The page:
RDMPIVOT Function. RDMPIVOT defines an ordered set which exchanges the member columns and member rows of the specified set. The following is an example format and description of this function:
Arguments: A—an ordered set. Result: The resulting set contains member rows comprised of the member columns of set A. The set is ordered by the order of the member columns in set A. Remarks: Pivoting extremely large sets can be costly and time consuming and should only be done if no other means of processing the sets can be found. Requirements: Set A must be an RDM set. Results when these conditions are not met are the NUL set. Example:
RDMPROJ Function. RDMPROJ defines an unordered set comprised of members from all member rows of the argument set, but member column values specified through a transformation Predicate set. The following is an example format and description of this function:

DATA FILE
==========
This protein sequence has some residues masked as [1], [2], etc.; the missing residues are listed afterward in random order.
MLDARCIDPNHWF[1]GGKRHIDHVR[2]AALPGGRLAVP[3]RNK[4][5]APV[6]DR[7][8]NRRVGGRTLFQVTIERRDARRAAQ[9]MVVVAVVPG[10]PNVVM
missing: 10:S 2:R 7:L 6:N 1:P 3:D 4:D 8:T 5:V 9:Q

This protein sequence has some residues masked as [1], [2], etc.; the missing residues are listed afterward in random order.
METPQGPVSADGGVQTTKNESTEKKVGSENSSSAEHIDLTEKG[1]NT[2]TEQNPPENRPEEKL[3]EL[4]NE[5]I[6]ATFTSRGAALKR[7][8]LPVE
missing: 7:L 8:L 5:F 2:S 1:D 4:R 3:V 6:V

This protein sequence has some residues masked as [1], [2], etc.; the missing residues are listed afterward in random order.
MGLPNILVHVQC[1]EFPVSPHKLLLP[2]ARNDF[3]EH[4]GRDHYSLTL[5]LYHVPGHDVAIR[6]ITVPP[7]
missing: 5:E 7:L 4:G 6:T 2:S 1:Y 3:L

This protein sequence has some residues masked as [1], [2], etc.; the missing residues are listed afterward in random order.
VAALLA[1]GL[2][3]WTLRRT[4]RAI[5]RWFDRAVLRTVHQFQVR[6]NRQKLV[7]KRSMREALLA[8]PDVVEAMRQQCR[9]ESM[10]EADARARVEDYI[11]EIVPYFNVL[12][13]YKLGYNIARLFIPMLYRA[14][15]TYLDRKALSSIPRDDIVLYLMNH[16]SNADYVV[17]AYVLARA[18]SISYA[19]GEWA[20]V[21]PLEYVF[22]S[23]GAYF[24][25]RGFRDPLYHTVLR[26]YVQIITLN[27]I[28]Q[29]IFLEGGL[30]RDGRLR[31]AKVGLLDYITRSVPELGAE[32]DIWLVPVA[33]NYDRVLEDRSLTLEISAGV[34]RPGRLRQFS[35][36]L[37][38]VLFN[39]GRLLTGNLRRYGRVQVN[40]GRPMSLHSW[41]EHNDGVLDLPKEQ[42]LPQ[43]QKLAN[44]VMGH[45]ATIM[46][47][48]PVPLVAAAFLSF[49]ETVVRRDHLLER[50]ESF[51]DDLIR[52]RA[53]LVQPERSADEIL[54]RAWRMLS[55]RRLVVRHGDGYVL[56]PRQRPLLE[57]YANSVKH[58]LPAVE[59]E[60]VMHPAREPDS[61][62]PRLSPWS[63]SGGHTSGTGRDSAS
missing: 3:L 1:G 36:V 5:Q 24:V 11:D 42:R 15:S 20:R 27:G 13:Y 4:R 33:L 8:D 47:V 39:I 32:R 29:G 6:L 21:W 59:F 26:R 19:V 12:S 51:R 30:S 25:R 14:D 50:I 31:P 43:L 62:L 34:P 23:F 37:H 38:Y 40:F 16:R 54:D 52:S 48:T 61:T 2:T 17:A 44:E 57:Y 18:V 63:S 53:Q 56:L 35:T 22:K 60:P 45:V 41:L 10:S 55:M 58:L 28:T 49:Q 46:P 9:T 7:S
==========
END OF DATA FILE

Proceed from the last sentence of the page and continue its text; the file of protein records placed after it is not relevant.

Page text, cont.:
Arguments: A—an unordered set to be projected. Z—a transformation Predicate set for the projection. Result: The resulting set contains a member row for each member row of the A, but with the member columns specified by the transformation Predicate set. Remarks: See specification for the transformation Predicate set for information on how to properly specify set Z. Requirements: Set A must be an RDM set. Set Z must be a transformation Predicate set. Results when these conditions are not met are the NUL set. Example:
RDMREST Function. RDMREST defines an unordered set whose member rows are restricted to those that satisfy the conditions specified within the conditional Predicate set. The following is an example format and description of this function: